An uncertain future inevitably lies ahead for thousands of Hondurans who, after seeking refuge in the United States from Hurricane Mitch back in 1998, are being forced to return by the Trump Administration, NBC News says.
In an announcement from the Department of Homeland Security, officials vowed to end the protected status of the Hondurans, setting a shutdown date of January 5, 2020 — the next presidential election year.
The Hondurans were living under TPS, or Temporary Protected Status, and aren’t the first group the Trump Administration has “told their time here is nearly up.” After 1998’s Hurricane Mitch caused significant destruction to the country as a whole and killed 7,000 people in Honduras and 11,000 in Central America, the entire region became even more poverty-stricken. For a size comparison, keep in mind that Honduras is about twice the size of Ireland, which is about 32,595 square miles.
Kirstejen Nielsen, Secretary for the Department of Homeland Security, announced in the statement that “disruption of living conditions in Honduras from Hurricane Mitch that served as a basis for its TPS designation has decreased to a degree that it should no longer be regarded as substantial.”
However, critics disagree, saying that conditions are “anything but improved.”
“The cancellation of TPS for Honduran immigrants is a death sentence for many of those who would be sent back to a country being roiled by political repression and violence,” said political director of the National Domestic Workers Alliance, Jess Morales Rocketto.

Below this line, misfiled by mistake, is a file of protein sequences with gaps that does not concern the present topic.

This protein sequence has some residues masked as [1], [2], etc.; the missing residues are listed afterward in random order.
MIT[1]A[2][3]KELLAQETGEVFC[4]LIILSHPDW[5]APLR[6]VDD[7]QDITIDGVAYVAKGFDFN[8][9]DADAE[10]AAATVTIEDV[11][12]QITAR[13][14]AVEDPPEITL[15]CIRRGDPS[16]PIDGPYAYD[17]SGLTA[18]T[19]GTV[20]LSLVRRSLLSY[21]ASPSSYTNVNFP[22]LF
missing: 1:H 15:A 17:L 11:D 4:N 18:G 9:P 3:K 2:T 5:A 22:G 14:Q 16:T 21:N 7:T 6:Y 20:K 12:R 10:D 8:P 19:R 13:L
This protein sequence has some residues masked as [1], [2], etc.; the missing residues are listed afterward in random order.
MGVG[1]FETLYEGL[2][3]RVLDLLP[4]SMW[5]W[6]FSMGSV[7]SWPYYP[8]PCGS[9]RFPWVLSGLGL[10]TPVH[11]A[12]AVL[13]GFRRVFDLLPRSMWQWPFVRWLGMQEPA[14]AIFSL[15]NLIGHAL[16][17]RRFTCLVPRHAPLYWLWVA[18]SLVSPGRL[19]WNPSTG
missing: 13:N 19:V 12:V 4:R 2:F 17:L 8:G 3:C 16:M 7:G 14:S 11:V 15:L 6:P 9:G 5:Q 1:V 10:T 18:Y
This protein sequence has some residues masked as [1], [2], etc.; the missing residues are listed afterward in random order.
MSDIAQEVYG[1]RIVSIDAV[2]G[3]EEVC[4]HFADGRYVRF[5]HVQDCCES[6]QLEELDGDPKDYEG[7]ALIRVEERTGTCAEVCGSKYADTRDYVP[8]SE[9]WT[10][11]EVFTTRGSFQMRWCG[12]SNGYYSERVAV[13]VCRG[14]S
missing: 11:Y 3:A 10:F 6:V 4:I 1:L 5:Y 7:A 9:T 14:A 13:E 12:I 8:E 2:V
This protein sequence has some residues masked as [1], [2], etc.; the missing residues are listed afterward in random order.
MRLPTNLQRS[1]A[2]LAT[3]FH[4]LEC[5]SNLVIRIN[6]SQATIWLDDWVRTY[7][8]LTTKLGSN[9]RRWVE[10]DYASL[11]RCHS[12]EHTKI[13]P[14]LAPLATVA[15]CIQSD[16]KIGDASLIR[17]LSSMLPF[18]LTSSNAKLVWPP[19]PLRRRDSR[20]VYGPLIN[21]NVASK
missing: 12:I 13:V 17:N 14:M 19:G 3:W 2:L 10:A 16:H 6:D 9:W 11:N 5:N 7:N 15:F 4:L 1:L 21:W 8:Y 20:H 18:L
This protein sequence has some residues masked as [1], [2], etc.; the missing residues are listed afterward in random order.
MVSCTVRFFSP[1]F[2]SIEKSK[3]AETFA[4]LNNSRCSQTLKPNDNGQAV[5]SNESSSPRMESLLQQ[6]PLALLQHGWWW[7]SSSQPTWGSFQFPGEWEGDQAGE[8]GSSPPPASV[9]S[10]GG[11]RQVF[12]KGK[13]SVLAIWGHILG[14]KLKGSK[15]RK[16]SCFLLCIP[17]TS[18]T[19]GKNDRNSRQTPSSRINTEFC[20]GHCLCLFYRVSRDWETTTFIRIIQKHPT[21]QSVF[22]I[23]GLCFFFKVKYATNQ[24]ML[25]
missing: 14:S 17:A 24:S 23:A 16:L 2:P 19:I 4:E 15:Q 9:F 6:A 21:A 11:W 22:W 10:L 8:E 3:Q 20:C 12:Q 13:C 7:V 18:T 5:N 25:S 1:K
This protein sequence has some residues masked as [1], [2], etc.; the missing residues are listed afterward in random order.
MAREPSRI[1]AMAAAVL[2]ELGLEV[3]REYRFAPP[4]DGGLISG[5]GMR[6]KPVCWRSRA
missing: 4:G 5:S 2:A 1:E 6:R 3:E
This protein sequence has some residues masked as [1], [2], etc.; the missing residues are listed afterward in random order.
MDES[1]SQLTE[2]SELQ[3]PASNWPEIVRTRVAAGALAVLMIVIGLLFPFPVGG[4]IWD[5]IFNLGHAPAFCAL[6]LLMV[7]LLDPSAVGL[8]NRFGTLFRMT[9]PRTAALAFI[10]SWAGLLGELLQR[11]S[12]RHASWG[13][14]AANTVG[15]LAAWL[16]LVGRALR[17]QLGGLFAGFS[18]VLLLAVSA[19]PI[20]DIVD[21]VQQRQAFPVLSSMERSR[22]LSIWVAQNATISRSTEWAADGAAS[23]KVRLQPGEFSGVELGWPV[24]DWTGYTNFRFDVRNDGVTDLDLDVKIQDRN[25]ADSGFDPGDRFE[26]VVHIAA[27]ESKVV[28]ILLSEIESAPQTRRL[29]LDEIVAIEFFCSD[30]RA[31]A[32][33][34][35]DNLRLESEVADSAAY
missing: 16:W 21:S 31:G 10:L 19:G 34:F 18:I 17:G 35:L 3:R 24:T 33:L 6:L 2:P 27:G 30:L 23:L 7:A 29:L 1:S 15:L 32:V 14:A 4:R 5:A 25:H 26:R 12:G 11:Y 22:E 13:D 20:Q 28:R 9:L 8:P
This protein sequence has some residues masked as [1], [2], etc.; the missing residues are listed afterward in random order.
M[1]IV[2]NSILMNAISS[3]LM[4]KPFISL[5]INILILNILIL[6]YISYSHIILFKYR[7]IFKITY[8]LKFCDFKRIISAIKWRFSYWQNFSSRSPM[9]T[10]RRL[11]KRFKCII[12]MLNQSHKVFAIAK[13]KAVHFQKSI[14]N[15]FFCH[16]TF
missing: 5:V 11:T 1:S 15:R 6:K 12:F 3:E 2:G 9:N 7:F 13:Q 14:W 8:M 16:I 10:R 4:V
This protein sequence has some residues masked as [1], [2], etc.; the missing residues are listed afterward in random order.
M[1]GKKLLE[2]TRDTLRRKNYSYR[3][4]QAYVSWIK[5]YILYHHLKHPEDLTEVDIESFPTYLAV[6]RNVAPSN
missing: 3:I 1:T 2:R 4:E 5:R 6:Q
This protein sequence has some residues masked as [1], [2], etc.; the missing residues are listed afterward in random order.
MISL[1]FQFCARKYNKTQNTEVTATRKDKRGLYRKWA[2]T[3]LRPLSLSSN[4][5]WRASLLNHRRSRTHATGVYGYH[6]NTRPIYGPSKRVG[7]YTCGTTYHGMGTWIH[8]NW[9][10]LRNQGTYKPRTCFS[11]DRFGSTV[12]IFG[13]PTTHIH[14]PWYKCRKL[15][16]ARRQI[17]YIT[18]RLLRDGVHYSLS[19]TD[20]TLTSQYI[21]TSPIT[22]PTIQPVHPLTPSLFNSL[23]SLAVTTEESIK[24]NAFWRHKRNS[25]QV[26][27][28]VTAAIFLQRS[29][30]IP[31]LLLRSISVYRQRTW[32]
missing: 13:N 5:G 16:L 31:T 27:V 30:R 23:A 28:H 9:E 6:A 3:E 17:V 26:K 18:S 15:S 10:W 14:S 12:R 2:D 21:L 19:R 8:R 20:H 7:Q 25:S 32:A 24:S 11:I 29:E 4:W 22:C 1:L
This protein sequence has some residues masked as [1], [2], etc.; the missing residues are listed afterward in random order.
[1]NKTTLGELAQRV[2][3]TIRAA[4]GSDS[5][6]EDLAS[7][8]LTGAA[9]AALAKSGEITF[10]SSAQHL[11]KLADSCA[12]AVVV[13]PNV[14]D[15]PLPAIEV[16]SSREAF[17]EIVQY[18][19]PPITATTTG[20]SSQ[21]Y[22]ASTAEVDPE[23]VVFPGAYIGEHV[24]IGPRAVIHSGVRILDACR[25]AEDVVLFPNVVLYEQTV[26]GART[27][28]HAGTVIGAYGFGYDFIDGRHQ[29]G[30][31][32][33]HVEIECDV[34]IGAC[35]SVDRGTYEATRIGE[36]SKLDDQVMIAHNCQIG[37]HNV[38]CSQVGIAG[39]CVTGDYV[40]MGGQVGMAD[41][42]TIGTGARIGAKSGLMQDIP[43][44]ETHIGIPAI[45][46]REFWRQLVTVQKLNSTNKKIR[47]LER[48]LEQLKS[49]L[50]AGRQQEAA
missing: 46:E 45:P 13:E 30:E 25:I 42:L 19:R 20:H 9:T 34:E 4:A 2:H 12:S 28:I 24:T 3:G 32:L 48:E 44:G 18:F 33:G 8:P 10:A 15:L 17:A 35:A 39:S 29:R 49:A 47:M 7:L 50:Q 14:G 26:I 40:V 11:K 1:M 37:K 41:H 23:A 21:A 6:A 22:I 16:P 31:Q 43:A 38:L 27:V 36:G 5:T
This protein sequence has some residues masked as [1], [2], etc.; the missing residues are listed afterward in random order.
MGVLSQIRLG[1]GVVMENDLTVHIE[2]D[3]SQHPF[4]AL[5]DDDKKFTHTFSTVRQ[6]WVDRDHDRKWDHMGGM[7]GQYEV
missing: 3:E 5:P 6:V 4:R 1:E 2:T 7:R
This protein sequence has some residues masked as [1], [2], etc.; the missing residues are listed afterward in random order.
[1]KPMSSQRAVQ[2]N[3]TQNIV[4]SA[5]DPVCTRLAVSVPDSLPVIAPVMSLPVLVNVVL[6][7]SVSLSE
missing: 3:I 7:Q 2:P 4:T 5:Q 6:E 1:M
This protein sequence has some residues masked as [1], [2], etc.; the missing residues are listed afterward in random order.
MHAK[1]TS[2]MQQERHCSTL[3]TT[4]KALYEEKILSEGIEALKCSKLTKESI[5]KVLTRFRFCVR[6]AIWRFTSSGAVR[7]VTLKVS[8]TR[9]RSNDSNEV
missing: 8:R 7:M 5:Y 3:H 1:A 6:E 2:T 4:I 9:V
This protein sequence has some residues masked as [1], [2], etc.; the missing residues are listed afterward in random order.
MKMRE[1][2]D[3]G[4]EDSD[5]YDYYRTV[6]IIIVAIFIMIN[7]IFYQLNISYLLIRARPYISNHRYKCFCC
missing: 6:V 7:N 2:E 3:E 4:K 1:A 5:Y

Those who wish to stay in the United States past the 2020 deadline are required to apply for work authorization and re-register, which, including a digital fingerprint fee, costs $495.
Rep. Ileana Ros-Lehtinen, R-Fla., also heavily criticized the decision, referring to it as “wrongheaded” and noting that it is sure to affect thousands of displaced Hondurans in “a tragic way.”
Rep. Ileana Ros-Lehtinen was also strongly in favor of passing certain legislation that would allow TPS migrants who received their status prior to January 11, 2011 to apply for legal permanent resident status, commonly referred to as a Green Card.
As mentioned, Hondurans aren’t the first group of people to be strongly affected by the Trump Administration’s crackdown on immigrants, both entering and leaving the United States legally or illegally. The DHS recently ended protections for an estimated 200,000 people from El Salvador who are required to leave by next September, in addition to 60,000 Haitians who have a deadline of July 2019, 9,000 of those from Nepal who have a one-year deadline, and about 5,300 Nicaraguans who have until next January.